|A Year of Colonial American Frontier History|
During the early colonial era, the Puritans of Massachusetts Bay Colony worried about attack by the native tribes. But they worried about attack by the pirates, French and Spanish even more. These fears resulted in a search for a new capital city to replace Boston, which they feared was too vulnerable to attack by sea.
Search for a New Capital
On September 30, 1630, John Winthrop and several other men rowed up the Charles River in search of a new site. Thus began their quest for, in the words of John Winthrop, "a fit place for a fortified town." Their requirements were few, but crucial. The site had to be accessible by sea, yet easily defensible from marauding ships. There had to be an adequate water supply. The found a likely site on the first high near the river's channel. After disembarking, legend states that the men crested a rounded hill where Winthrop speared the ground with his cane, saying. "This is the place." The site was ideal. It was inland. The river was navigable by oceangoing ships at high tide. The narrow river channel would make it difficult for war ships to attack without exposing themselves to the colony's cannon. In addition, the hill was perfect for the construction of a palisade.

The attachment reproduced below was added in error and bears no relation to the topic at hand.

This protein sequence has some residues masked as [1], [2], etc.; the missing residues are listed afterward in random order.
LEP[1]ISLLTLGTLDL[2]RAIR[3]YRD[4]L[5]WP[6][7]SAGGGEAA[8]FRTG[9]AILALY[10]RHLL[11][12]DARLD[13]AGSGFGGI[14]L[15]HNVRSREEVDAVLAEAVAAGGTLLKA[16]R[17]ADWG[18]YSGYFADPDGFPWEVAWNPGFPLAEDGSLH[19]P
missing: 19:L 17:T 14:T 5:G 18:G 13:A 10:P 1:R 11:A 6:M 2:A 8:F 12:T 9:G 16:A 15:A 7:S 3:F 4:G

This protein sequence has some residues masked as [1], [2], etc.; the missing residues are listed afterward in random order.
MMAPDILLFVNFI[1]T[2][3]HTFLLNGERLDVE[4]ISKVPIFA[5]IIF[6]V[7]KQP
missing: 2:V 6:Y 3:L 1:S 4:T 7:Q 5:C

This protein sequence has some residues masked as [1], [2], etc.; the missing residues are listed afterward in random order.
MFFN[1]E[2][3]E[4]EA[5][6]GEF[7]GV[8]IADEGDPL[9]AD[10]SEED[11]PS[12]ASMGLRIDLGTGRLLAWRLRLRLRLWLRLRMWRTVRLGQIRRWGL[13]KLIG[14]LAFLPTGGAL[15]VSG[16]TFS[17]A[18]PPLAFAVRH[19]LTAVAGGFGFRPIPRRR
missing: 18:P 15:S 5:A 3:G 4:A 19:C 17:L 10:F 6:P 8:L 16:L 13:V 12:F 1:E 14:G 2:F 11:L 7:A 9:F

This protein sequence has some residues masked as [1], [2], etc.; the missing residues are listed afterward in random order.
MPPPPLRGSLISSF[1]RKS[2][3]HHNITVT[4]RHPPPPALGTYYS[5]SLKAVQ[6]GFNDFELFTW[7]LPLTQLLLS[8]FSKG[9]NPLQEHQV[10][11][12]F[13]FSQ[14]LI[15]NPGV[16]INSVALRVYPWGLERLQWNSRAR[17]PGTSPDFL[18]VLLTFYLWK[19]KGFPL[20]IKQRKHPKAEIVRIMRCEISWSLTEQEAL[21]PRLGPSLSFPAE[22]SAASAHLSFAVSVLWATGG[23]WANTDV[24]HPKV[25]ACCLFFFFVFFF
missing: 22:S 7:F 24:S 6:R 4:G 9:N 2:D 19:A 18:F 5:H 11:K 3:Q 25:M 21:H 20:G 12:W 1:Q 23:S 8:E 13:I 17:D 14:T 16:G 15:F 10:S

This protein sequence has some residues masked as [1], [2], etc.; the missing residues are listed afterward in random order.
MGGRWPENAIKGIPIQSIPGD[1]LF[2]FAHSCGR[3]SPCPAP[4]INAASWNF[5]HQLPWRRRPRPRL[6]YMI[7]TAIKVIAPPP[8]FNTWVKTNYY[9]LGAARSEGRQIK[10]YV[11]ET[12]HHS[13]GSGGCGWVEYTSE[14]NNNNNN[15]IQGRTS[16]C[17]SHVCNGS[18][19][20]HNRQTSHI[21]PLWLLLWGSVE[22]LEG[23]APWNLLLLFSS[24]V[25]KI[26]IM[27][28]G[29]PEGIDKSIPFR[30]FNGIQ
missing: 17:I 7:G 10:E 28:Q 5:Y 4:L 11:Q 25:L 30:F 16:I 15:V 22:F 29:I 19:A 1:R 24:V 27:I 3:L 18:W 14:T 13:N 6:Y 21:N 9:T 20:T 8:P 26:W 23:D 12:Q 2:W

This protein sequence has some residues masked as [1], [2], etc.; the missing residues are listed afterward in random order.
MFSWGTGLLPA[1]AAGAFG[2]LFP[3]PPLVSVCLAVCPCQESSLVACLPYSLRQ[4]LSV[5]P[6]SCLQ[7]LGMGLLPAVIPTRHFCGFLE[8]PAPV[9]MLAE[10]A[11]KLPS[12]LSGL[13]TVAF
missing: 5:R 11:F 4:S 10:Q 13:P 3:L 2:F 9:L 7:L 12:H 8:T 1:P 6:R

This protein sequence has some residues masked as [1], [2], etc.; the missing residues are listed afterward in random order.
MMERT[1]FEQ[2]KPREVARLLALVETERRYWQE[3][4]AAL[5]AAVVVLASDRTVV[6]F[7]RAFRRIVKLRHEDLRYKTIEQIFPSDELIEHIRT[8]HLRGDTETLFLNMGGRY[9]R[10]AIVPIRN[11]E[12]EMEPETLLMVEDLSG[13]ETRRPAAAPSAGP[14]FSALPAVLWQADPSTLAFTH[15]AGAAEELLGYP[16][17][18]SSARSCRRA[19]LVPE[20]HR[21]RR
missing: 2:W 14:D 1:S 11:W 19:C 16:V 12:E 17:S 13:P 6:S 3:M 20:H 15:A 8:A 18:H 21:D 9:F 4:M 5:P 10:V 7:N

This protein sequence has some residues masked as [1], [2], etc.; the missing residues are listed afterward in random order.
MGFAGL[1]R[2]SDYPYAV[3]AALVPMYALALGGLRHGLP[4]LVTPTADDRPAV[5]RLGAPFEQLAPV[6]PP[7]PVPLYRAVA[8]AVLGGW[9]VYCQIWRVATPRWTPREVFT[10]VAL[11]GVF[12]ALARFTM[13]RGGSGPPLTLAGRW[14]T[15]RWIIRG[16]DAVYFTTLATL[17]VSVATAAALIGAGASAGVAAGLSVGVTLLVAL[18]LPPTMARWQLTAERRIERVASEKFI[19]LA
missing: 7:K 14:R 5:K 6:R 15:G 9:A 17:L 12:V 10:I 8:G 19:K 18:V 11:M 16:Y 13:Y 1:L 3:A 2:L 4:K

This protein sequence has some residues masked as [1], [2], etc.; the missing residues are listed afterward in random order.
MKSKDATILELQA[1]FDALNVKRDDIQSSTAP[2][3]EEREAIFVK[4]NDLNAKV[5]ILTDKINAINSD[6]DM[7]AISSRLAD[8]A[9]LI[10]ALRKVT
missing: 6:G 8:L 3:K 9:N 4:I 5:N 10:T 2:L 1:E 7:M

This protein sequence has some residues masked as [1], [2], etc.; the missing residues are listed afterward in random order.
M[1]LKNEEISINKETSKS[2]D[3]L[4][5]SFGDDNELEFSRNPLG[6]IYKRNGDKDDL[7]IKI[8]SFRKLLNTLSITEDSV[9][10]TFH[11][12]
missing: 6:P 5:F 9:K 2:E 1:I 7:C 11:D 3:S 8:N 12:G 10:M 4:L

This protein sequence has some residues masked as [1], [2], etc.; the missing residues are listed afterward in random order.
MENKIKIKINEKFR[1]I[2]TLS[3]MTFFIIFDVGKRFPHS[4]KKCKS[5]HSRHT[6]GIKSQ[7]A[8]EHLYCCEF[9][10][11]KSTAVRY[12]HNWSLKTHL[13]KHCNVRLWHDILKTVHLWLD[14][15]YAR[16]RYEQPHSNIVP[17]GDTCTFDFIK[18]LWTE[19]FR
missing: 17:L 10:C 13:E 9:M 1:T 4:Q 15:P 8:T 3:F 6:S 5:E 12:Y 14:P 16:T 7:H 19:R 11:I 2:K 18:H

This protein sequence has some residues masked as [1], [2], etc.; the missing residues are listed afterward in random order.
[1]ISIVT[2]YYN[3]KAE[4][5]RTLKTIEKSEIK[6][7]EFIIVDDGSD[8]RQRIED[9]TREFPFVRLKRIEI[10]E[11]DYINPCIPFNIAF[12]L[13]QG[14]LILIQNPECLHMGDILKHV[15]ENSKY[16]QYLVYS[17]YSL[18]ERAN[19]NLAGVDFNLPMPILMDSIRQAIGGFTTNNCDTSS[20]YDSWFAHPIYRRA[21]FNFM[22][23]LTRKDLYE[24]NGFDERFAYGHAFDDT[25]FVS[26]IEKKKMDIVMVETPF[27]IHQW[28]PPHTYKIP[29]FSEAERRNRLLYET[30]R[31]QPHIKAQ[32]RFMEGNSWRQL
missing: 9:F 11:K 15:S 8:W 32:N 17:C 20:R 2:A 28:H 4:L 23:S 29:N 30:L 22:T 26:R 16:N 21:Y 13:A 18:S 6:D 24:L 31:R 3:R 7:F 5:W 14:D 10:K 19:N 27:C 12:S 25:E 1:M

Meetings and a Decision
The group returned to Boston to discuss their choice. Then they made a return trip. Finally, by December 28, 1630 they signed an agreement to build their new capital at the new site, which they would call simply, Newe Towne.
First Planned Town in the English Colonies
The men laid out the new town with care. First, they constructed a palisade, and then laid out three streets parallel to the river and four perpendicular to it. The grid would contain 64 house lots, a meetinghouse, a school, and a market square. There would be common land to the north to graze cattle and a future planned college. By spring, 1631 they began constructing the first houses. The planners used some of the first building codes to govern home construction in the new town. They wanted a compact, neat town and forbade owners from building homes too close to their garden plots. They required all roofs to be of slate or tile to protect against fire. There would be no new homes outside the palisade until all the building lots were taken.
New University and a Name Change
The General Court appropriated funds for a college in New Towne in 1636, which at the beginning was referred to as "New College." In honor of Cambridge University in England, the residents changed the name of the town to Cambridge in 1638. That same year John Harvard died of tuberculosis and bequeathed his 400-volume library and 779 pounds sterling to the new college. Thus, the College Board named the college "Harvard."
A Year of Colonial American Frontier History
© Paul Wonning 2016